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Generative AI trends
Generative AI is currently developing at a head-spinning pace, with dozens of innovative new tools launching each week.
But taking a step back, what are some of the emerging macro trends?
Here are 8 things that generative AI will become ‘more’ in the coming months:
Generative AI has spawned a lot of new websites and apps in the last 9 months.
We will continue to see standalone services proliferate, but we’ll also see generative AI increasingly added to existing applications and services. Some of those additions will be visible, others will be under the hood (and in Apple’s case, only ever referred to as ‘on-device machine learning’).
Google and Microsoft are already racing to conspicuously add AI elements throughout their product suites, as much for the benefit of shareholders as consumers.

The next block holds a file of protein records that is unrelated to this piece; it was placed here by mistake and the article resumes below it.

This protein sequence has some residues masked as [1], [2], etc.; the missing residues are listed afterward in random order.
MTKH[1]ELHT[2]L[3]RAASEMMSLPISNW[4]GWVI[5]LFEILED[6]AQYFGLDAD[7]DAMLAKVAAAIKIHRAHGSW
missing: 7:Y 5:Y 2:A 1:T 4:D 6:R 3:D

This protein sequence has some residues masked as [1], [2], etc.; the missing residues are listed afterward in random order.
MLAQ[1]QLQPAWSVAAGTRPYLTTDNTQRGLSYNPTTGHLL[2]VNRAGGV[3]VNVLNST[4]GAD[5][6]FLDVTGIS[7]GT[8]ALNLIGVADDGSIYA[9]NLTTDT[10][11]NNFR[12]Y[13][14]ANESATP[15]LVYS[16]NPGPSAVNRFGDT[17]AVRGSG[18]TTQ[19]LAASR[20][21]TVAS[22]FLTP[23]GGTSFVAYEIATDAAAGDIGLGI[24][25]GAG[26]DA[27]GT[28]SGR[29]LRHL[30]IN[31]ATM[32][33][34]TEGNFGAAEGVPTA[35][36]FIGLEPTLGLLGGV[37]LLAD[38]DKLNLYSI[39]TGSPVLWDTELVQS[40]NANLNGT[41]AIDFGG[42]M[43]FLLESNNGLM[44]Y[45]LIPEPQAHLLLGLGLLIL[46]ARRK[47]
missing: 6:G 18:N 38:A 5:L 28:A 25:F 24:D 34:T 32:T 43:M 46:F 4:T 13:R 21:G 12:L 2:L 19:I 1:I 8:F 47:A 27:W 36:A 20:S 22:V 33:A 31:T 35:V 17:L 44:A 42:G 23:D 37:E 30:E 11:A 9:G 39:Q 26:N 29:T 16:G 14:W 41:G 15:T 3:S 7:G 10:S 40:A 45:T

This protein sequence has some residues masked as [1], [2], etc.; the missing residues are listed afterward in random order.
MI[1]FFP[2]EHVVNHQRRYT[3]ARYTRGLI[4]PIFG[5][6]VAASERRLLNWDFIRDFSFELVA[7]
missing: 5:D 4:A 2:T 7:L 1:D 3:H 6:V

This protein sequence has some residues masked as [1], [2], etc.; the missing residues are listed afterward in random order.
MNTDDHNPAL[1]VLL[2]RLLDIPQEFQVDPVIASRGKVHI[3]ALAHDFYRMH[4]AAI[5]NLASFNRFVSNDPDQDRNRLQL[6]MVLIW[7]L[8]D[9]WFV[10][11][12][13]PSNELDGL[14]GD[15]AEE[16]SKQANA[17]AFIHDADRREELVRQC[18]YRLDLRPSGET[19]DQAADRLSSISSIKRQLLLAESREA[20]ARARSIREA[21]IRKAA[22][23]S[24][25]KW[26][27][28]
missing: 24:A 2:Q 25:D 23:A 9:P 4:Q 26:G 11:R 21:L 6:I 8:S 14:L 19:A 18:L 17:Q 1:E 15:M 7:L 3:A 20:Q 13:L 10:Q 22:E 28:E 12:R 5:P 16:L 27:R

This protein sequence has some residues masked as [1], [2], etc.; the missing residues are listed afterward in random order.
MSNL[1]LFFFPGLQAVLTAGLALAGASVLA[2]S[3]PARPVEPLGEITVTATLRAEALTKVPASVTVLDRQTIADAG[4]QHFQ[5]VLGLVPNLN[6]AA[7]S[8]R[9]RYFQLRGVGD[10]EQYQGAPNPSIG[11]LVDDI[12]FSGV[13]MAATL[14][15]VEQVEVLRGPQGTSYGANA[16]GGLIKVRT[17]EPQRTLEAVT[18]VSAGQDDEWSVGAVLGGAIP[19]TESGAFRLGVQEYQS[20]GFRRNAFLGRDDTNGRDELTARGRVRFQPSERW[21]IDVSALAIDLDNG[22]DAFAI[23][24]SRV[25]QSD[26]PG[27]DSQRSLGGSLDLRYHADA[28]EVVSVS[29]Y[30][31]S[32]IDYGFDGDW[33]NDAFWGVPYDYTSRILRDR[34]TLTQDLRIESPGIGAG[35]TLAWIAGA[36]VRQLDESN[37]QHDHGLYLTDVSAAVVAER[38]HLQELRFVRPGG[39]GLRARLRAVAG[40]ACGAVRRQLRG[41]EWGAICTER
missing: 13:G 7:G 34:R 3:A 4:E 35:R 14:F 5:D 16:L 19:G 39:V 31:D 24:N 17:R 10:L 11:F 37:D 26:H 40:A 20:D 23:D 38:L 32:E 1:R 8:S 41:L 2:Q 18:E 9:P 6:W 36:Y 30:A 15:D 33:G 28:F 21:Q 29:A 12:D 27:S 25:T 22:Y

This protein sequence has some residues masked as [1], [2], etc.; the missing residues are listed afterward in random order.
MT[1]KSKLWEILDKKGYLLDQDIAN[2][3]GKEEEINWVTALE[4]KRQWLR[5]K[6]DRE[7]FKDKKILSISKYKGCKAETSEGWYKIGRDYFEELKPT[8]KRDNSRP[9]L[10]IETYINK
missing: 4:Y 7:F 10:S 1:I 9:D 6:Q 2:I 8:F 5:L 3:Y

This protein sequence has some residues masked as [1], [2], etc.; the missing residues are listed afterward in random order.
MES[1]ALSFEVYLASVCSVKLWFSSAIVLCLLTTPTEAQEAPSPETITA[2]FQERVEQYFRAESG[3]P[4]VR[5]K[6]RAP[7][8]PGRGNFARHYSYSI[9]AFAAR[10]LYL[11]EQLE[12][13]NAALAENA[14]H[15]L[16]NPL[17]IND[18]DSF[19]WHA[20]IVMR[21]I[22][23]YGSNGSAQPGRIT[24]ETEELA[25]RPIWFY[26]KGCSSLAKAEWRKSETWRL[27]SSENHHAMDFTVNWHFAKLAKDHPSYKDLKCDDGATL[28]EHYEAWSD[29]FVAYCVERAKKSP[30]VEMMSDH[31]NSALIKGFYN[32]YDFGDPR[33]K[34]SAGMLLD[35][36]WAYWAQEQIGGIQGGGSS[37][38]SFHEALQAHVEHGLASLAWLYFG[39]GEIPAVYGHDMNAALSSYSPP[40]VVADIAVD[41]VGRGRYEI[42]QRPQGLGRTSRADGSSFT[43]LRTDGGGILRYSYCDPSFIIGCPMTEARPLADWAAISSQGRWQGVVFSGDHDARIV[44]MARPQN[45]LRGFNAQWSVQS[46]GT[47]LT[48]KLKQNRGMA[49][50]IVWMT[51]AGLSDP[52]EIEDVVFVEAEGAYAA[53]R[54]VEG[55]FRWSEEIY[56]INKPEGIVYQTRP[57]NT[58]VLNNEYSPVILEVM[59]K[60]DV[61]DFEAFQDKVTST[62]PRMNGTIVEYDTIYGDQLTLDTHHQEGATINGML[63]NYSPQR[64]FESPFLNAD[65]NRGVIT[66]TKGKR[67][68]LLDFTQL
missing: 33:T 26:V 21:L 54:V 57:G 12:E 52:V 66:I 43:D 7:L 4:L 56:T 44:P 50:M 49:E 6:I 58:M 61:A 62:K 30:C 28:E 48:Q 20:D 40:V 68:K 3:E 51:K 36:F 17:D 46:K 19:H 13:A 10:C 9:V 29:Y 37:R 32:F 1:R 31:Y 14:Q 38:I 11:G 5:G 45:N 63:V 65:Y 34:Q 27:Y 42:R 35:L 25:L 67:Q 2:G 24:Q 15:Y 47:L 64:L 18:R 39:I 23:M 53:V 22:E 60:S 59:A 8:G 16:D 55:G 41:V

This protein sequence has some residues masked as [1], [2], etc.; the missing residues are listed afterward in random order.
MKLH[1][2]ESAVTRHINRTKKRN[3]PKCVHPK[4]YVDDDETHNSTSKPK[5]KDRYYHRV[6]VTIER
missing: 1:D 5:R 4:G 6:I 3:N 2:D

Not all of these integrations will stick of course, but we are progressing rapidly on a path towards ‘AI everywhere’, where the use of AI will be a given rather than something novel/enticing to foreground in your comms and marketing (like having .com as part of your brandname in the early noughties).
Whilst many of the current crop of LLMs and image-generation services are superficially accessible, getting the best out of them demands a new skill: prompt engineering.
After years learning the paired-down syntax of effective search queries, we’re now having to learn to add the human phrasing and context back in.
Many of us are also resorting to using one generative AI model to create the optimal input for another (e.g. using ChatGPT’s Photorealistic plugin to create Midjourney prompts).